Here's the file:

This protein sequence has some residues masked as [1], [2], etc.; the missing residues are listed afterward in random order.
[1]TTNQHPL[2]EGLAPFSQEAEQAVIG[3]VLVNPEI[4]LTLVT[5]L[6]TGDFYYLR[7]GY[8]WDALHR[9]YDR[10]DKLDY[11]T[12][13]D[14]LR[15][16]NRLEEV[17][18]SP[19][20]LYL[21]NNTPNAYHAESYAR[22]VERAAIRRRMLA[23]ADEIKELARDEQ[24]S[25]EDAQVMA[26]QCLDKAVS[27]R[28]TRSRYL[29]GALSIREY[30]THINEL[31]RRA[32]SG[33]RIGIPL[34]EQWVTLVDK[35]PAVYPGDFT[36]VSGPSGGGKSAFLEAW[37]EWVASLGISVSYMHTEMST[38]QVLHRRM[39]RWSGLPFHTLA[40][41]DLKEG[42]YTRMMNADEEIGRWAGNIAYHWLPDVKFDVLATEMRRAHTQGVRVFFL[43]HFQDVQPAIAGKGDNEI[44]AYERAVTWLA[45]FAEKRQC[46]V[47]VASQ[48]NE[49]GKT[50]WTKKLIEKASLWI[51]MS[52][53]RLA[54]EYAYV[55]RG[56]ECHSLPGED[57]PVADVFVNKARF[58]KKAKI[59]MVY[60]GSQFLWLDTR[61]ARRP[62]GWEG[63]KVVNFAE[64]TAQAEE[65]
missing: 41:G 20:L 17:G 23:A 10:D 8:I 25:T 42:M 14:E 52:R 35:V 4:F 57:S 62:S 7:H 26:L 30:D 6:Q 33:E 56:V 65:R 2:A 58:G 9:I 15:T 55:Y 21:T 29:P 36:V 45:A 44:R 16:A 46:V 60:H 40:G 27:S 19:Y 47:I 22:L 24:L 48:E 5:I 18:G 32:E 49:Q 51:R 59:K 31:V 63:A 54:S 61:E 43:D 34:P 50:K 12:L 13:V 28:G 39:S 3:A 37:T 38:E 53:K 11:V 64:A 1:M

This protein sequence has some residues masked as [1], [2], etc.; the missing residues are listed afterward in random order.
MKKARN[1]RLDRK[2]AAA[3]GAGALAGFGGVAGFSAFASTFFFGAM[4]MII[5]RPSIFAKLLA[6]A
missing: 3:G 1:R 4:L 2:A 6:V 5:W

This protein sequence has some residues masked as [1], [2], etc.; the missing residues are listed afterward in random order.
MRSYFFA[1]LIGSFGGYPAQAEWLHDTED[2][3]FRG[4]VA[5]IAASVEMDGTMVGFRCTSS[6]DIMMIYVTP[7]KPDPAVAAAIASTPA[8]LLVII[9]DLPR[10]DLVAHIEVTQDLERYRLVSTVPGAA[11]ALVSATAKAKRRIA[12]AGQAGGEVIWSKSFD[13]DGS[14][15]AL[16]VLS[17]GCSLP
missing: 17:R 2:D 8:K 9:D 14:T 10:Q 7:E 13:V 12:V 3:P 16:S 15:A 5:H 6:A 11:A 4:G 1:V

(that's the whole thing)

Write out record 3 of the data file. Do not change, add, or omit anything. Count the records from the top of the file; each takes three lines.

This protein sequence has some residues masked as [1], [2], etc.; the missing residues are listed afterward in random order.
MRSYFFA[1]LIGSFGGYPAQAEWLHDTED[2][3]FRG[4]VA[5]IAASVEMDGTMVGFRCTSS[6]DIMMIYVTP[7]KPDPAVAAAIASTPA[8]LLVII[9]DLPR[10]DLVAHIEVTQDLERYRLVSTVPGAA[11]ALVSATAKAKRRIA[12]AGQAGGEVIWSKSFD[13]DGS[14][15]AL[16]VLS[17]GCSLP
missing: 17:R 2:D 8:K 9:D 14:T 10:Q 7:E 13:V 12:V 3:P 16:S 15:A 5:H 6:A 11:A 4:G 1:V